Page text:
It was common for CEOs and other upper management to think that they were untouchable. I educated them. And my methods were quite effective.

        Of course, it is important to not leave an opening for them to sue me.

          I’ve seen him make a few – primarily arguing what “reality” is versus what the law actually says (or what common law has said for centuries). But he is usually engageable and I have learned from him.

        DSHornet in reply to daniel_ream. | July 31, 2020 at 5:19 pm

        Daniel, if Milhouse is banned I’ll leave with you.

        Yes, his (I assume) presentation can be focused to the point of annoyance, but so what? He has the right to be here with all of us. No matter the usually high quality of his posts, there is always someone with an ax to grind who automatically downvotes him just because it’s Milhouse. It just goes to show some grow up, others just grow older.

        The ones who need to leave are those who habitually attack others for the flimsiest of reasons. For example, downvoting someone simply when they notice who’s posting.

        IMO, of course. (Off my soap box.)

        Sternverbs in reply to daniel_ream. | August 3, 2020 at 7:17 am

        Perhaps we’d all do well if Milhouse would use his talents and point out the law, as written, to the Supreme Court…

    rabid wombat in reply to technerd. | July 28, 2020 at 8:54 pm

    Challenge accepted…I will try harder!

Yahoo was one of the last liberal sites to have a comments section: CNN, NBC, Daily Beast, MSN “News,” National Journal, The Week, Christian Science Monitor, Time, USA Today have all discontinued comments, likely because comments often illustrate “wrong-think.”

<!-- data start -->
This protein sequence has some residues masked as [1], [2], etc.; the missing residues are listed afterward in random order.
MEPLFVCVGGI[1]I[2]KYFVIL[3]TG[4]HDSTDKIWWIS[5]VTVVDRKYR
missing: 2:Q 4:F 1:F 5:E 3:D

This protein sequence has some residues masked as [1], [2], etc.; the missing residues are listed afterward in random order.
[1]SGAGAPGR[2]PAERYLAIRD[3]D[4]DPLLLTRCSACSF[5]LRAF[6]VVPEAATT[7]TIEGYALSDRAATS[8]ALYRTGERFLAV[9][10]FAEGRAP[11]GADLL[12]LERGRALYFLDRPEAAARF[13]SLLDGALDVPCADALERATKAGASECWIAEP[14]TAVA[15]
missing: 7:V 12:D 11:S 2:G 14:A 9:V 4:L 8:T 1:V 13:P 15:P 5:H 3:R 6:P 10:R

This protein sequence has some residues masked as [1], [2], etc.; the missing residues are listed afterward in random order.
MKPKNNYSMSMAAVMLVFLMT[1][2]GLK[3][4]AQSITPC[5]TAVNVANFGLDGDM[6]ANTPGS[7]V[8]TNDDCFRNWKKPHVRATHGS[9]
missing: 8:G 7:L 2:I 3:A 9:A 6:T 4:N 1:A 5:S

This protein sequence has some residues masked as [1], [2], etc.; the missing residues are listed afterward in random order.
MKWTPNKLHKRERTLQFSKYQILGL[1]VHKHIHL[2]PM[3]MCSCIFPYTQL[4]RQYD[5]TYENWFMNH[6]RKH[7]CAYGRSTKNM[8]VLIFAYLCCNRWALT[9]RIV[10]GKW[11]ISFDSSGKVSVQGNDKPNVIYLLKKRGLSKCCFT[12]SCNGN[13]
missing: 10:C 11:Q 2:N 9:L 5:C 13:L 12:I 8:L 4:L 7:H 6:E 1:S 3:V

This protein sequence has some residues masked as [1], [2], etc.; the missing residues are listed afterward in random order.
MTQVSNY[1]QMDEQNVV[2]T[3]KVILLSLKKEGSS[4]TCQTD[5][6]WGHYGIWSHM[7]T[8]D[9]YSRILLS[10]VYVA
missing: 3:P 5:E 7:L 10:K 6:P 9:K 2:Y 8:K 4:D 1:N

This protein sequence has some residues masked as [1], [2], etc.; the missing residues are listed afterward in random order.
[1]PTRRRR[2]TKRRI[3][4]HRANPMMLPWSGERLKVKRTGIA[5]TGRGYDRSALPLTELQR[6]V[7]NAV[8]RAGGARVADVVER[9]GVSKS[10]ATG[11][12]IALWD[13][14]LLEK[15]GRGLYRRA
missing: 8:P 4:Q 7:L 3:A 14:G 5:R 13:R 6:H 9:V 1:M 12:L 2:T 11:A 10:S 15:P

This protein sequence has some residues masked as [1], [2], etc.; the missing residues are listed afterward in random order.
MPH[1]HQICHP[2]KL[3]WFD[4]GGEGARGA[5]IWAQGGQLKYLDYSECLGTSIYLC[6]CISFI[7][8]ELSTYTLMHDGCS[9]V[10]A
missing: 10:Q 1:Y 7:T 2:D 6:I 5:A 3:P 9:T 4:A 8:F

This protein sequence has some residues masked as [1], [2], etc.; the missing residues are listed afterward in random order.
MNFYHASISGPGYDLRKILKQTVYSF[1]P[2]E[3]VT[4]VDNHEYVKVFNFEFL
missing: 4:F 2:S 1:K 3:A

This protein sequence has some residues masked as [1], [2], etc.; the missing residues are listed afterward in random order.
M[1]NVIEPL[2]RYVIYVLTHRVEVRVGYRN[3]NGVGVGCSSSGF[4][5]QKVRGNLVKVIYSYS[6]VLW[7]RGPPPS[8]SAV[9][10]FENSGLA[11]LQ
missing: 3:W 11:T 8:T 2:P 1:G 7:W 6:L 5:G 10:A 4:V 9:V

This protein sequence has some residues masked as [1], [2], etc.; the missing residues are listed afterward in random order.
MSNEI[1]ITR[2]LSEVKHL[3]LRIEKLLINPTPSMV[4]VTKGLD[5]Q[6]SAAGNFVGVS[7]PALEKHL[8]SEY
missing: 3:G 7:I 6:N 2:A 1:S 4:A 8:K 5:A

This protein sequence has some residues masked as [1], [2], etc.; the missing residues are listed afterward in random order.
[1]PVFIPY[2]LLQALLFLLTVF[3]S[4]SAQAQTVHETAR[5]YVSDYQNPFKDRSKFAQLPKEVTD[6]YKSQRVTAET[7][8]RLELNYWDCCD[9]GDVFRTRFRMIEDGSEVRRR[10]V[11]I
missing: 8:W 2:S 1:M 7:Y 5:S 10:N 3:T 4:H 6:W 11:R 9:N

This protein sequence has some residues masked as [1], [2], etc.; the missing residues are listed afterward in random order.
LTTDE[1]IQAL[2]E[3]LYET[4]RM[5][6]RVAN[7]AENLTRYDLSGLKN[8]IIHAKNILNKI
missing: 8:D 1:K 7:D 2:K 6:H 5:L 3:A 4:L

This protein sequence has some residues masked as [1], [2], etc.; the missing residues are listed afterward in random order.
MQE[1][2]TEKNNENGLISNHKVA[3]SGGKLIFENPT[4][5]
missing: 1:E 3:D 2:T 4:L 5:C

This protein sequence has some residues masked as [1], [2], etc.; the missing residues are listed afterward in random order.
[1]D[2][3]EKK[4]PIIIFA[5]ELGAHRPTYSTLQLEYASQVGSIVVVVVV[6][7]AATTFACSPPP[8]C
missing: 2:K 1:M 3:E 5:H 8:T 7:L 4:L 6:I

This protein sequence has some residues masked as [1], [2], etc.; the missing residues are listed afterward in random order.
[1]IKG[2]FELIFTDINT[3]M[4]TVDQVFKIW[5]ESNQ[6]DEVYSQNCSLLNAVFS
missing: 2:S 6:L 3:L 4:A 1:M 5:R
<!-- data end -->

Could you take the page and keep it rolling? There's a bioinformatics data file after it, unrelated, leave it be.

Massinsanity in reply to bw222. | July 28, 2020 at 9:27 pm

    I would rather they eliminate the comment section than employ tactics like shadow banning which does to any comment that strays even slightly from the narrative.

I recall PJ Media switching to disquss, and they pretty quickly got their comments section taken over by hostile trolls, much like the Federalist, before they nuked their comments section. Hotair too took a dive after they switched to Facebook comments.

Avoiding getting caught in the mono-culture seems to me to be a good reason to stay with site specific comments sections. Most of the interesting and worth reading comments have been on sites that have their own, separate comments sections and local log-ins. Going to one of the plug-in comment managers just seems to produce much sounds and fury signifying nothing.

    Many commenters abandoned Hot Air because they had no intention of opening a FakeBook account just to comment there. Many of them were long-time, active commenters, too. I was one of ’em.

    dmacleo in reply to Voyager. | July 29, 2020 at 7:46 am

    pjm runs disqus now has for long time.
    hotair been running disqus for (iirc) about 6-8 months now? FB comments was a real stupid move.

    Menachem in reply to Voyager. | July 31, 2020 at 3:07 am

    I did some of my best writing on PJM. Once they switched to Disqus most of my posts were banned. I found this current website only recently. So far so good.